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From Eric Evans <eev...@rackspace.com>
Subject Re: "Forking is a Feature" reactions?
Date Wed, 15 Sep 2010 15:13:15 GMT
On Wed, 2010-09-15 at 07:32 -0700, Joe Schaefer wrote:
> > With a  centralized vcs, a select group of privileged individuals
> > are given access, they are the gate keepers.
> Eh, no.  That's exactly how Linux works, with people having protective
> attitudes towards their own trees: git only makes that mode of working
> easier.  Here a committer's job is to *facilitate* inclusive work, not
> prevent it.

I don't think the Linux work-flow is a particularly good example for
anything other than Linux.  The problem set certainly doesn't map well
to any of the projects I work on.

> > Everyone else gets a "working copy" and is  expected to create a 
> > patch (or patches) and then work to convince a committer to apply 
> > them.
> That's not the Apache model, fwiw.  Collaboration means you work as
> equals, committer status or not.

I agree with the sentiment, but the choice of distributed vs.
centralized vcs is a technical one.  You can be as open and inclusive
with contributors as you want, without commit access they're relegated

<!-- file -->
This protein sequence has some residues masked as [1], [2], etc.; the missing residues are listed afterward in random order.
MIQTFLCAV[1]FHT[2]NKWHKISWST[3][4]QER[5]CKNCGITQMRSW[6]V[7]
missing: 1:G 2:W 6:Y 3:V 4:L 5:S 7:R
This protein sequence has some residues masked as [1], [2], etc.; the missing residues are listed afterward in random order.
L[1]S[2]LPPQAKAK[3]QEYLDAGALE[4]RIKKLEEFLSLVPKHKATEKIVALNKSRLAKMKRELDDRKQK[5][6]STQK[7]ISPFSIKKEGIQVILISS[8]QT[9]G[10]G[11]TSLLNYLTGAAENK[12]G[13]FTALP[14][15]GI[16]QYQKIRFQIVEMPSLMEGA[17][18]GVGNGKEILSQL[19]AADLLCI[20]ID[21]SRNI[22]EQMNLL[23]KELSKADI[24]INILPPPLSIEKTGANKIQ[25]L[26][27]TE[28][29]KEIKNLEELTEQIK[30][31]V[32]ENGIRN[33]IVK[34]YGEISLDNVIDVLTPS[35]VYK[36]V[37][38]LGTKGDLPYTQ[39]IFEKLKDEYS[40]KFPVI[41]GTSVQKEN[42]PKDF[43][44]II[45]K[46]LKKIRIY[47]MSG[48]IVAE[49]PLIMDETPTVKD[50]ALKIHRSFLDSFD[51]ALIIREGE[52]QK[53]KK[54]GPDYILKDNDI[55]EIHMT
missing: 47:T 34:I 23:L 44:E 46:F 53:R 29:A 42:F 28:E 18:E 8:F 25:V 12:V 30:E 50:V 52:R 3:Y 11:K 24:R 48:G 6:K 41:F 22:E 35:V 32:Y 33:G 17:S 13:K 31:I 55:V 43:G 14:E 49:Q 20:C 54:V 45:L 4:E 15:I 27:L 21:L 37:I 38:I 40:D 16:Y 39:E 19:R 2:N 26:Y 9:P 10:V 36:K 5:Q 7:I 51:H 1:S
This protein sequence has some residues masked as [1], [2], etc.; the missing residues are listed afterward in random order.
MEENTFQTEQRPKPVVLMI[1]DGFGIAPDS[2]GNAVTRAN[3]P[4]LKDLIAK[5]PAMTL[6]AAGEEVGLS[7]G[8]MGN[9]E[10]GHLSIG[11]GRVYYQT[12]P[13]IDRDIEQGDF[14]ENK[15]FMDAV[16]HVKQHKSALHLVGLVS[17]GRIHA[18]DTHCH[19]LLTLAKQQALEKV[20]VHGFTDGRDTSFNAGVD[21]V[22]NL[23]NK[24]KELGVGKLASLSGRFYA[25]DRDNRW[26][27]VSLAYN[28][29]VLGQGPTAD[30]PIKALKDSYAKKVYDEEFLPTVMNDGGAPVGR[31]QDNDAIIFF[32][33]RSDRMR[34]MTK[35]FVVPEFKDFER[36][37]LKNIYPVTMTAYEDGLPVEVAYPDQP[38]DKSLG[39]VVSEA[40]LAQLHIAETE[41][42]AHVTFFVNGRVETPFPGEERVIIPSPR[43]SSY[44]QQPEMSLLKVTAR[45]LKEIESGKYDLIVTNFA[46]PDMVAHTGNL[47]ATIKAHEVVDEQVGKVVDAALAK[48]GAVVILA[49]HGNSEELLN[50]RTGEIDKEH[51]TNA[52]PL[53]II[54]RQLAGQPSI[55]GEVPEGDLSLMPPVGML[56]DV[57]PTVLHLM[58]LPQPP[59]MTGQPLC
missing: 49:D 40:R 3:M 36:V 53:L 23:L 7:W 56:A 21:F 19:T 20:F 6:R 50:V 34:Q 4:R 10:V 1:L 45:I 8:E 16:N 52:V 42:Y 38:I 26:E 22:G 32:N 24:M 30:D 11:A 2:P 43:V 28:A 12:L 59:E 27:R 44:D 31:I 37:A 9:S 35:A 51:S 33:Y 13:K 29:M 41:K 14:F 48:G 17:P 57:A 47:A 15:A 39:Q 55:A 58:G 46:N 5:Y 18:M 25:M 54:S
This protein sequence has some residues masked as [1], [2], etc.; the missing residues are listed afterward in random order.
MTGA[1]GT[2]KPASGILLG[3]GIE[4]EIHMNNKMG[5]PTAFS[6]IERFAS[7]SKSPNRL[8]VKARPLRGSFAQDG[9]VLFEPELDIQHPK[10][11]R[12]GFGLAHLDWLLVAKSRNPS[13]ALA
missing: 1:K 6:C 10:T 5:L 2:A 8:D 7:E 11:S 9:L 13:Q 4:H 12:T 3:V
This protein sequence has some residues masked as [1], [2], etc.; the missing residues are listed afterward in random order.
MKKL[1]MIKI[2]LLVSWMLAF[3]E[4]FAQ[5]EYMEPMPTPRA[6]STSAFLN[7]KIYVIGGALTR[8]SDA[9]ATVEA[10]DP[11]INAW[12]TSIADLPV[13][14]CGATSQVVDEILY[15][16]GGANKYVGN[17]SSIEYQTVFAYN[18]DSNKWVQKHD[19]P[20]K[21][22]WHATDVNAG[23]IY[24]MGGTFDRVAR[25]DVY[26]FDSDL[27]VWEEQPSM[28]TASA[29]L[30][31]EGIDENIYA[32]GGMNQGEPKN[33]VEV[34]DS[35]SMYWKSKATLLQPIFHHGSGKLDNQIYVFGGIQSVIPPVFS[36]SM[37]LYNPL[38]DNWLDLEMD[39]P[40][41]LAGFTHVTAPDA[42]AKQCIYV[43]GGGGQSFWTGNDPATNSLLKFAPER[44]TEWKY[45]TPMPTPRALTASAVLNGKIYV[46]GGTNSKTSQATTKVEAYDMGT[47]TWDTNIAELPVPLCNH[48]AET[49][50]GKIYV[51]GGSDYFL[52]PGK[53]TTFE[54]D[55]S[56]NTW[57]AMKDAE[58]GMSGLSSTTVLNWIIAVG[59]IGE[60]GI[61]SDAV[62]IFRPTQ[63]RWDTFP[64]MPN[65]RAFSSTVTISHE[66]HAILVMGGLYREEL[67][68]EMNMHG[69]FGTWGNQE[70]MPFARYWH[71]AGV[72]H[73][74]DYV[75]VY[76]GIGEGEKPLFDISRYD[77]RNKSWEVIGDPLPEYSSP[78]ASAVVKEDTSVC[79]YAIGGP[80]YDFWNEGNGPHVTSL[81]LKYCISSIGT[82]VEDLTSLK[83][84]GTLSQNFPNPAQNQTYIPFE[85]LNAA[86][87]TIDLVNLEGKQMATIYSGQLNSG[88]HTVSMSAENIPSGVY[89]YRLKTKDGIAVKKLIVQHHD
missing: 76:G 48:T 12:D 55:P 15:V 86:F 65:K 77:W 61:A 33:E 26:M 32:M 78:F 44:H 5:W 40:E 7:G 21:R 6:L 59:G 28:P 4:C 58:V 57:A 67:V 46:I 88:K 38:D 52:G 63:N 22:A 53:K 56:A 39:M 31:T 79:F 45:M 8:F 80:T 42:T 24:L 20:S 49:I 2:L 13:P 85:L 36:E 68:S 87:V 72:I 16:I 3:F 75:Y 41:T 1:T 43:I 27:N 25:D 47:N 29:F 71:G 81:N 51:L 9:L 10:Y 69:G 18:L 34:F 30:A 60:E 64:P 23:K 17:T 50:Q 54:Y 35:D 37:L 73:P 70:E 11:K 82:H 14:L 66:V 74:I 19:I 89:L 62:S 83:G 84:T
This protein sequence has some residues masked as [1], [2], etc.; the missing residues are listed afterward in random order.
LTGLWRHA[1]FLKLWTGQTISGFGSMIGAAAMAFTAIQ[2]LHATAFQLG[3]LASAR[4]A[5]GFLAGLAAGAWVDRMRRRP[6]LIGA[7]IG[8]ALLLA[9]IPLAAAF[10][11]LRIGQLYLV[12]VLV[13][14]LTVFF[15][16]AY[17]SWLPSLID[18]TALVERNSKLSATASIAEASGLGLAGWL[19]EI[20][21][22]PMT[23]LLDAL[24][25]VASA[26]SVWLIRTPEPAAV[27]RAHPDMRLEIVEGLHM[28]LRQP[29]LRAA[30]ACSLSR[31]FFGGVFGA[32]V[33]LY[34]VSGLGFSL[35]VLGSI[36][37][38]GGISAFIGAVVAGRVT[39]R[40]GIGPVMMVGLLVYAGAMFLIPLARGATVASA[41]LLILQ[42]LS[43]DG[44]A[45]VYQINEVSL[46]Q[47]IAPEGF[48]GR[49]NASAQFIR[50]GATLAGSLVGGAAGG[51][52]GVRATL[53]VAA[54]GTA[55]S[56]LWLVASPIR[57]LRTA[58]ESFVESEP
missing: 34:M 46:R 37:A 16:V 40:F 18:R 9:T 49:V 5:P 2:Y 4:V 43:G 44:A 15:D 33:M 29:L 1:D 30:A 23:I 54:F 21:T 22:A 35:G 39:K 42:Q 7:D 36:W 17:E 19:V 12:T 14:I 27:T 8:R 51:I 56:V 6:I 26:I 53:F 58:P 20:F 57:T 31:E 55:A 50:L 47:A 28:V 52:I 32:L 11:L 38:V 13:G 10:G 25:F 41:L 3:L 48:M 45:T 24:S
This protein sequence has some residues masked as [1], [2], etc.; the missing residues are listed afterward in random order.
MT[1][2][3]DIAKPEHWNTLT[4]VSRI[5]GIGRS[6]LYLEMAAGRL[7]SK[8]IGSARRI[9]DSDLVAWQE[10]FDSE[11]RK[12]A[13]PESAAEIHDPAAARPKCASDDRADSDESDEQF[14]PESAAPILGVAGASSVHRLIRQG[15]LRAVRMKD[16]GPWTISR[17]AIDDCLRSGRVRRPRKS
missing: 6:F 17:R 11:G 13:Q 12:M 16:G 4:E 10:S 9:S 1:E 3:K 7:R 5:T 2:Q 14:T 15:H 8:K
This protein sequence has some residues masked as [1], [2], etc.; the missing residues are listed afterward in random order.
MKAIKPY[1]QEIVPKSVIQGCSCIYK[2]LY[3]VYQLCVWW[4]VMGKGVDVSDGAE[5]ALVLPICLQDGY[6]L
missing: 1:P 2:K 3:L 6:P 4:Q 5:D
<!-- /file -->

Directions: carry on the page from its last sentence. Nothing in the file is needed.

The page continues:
to a second-class work-flow.

> > A distributed version control system is a measure toward  
> > eliminating that have/have not distinction; it reduces the barrier 
> > to contribution.
> No it doesn't.  The learning curve alone is a barrier to its adoption.
> It just means you have the same access to the history as anyone else,
> and can develop on branches with far greater ease.  Github is the
> great new thing here, not git itself.  If github were open source we'd
> probably be using it at Apache already in some form.

I disagree, Github adds a lot of value, but I'm thinking in terms of the
differences between distributed vs. centralized systems. The argument is
the same with or without Github, and could likewise include Mercurial,
Bazaar, etc.

> > Instead of a working copy you get a full working  repository.
> > Contributors can have long running branches where they work on  
> > large features while easily keeping in sync with upstream
> > changes. And when the contributor repos are public, others can 
> > follow their progress and provide feedback and collaborate.
> > 
> > If useful changesets that are  languishing in random repositories 
> > and are not making it upstream, that is a  social problem, not a 
> > technical one.
> Yes, but that just begs the point: this thread is about the social
> implications of the choice of vc tool, and the aforementioned author
> of the blog post seems to think forking in all its forms is a good
> idea for societies. Somehow I doubt that's the case. 

It doesn't frighten me.

Eric Evans

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